Friday, October 16, 2009

Street Economics 4Q 09

What happened to 3Q? I pulled the covers over my head as soon as people started saying “jobless recovery” with a straight face. Rest of the year? I’ve got lots of blankets and comforters to protect me.

A consumer-driven economy relies on consumer spending which doesn't exist without income of some sort.

Got it?

Thank you.

Saturday, September 12, 2009

Malibu Beach Madness

See that cool house third from the left? It’s on the beach in the Malibu Colony west of LA.

Seems the owners couldn't’t make the payments because they lost all their money in the Bernie Madoff Scam and Wells Fargo Bank foreclosed.

Also seems that Wells Fargo SVP Cheronda Guyton – head of foreclosures – grabbed it as a no-cost, personal $12 million party spot. To keep her perk, she blocked efforts to show the house to potential buyers.

Wells Fargo’s a bit upset about the L.A. Times on this and it’s likely Guyton is on the fast track to unemployment.

But she could still be sleeping off hangovers to the sounds of Pacific waves if only she had connected with the right people.

You see, the people Guyton's bank kicked out had friends in the neighborhood and when they figured out what was going on, they ratted her out to the Times.

Ow. Yet, all she had to do in defense was to install some hip, young, unemployed people as house sitters. They (using her credit cards, of course) could have fronted the parties.

Nor would she have had to fend off potential buyers to maintain a westside presence. It’s the beach, she’s the head of foreclosures and the party is always on the move.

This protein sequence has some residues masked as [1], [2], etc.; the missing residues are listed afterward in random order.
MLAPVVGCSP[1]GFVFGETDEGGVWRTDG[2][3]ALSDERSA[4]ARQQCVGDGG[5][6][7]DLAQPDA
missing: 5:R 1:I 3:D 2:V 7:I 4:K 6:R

Monday, August 10, 2009

Sarah Palin? Sarah Who?

Sarah Palin's idiotic claim that proposed healthcare reform legislation provides for "death panels" failed to make Google's Top 100 Trends.

See ya around, baby.

Thursday, July 23, 2009

Puppies and Babies Always Win

Anyone who hasn’t heard of Lilly, the five-legged puppy, is tuned into the wrong station.

Lilly now has just four legs thanks to Allyson Siegel from Charlotte, N.C., who paid $4,000 to rescue the Chihuahua-terrier mix and have the extra appendage removed.

Get out your checkbooks, though. There are rumors of lawsuits from the freak-show owner Siegel outbid.

Monday, July 13, 2009

Cheney's Freaky And Crazy But, We Dump On Him for This?

WASHINGTON — Since 2001, the Central Intelligence Agency has developed plans to dispatch small teams overseas to kill senior Qaeda terrorists, according to current and former government officials.

The plans remained vague and were never carried out, the officials said, and Leon E. Panetta, the C.I.A. director, canceled the program last month.

-- New York Times

Tuesday, July 07, 2009

Wanna Buy An Ad? Talk to the Editor

An interesting discussion is emerging at the New York-based American Society of Shitcanned Media Elites vis a vis getting the revenue end of Web or even print publishing closer to the editorial operation without tainting either.

Former gossipist Drew Grant takes the position that bloggers should seize complete control of income generation, including selling advertising. More thoughtful than my description might make her, Grant recognizes the inherent potential for corruption but remains adamant that a solution is possible.

Most commentators so far are skeptical, including Grant's putative boss, Aaron Gell, ASSME's president.

To me this is not a new issue. Editorial calendars, special issues and so on have been around forever and exist to give the sales force something against which to sell. That automatically creates tension between what you write about and what you write. So what?